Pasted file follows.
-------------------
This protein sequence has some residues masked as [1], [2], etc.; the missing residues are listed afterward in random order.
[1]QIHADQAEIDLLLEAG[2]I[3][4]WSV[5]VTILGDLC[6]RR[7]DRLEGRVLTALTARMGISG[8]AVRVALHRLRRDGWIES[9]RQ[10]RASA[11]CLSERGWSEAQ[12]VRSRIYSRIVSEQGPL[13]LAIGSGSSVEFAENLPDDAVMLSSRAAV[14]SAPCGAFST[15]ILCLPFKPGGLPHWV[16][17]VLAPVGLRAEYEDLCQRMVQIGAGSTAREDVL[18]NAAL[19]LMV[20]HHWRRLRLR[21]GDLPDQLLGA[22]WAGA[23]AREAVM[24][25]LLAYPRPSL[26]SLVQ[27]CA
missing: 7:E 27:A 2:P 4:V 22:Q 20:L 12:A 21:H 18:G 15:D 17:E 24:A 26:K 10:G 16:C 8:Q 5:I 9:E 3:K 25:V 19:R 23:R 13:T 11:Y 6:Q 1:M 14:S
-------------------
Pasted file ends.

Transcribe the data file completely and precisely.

This protein sequence has some residues masked as [1], [2], etc.; the missing residues are listed afterward in random order.
[1]QIHADQAEIDLLLEAG[2]I[3][4]WSV[5]VTILGDLC[6]RR[7]DRLEGRVLTALTARMGISG[8]AVRVALHRLRRDGWIES[9]RQ[10]RASA[11]CLSERGWSEAQ[12]VRSRIYSRIVSEQGPL[13]LAIGSGSSVEFAENLPDDAVMLSSRAAV[14]SAPCGAFST[15]ILCLPFKPGGLPHWV[16][17]VLAPVGLRAEYEDLCQRMVQIGAGSTAREDVL[18]NAAL[19]LMV[20]HHWRRLRLR[21]GDLPDQLLGA[22]WAGA[23]AREAVM[24][25]LLAYPRPSL[26]SLVQ[27]CA
missing: 7:E 27:A 2:P 4:V 22:Q 20:L 12:A 21:H 18:G 15:D 17:E 24:A 26:K 10:G 16:C 8:Q 5:I 9:E 3:K 25:V 19:R 23:R 13:T 11:Y 6:Q 1:M 14:S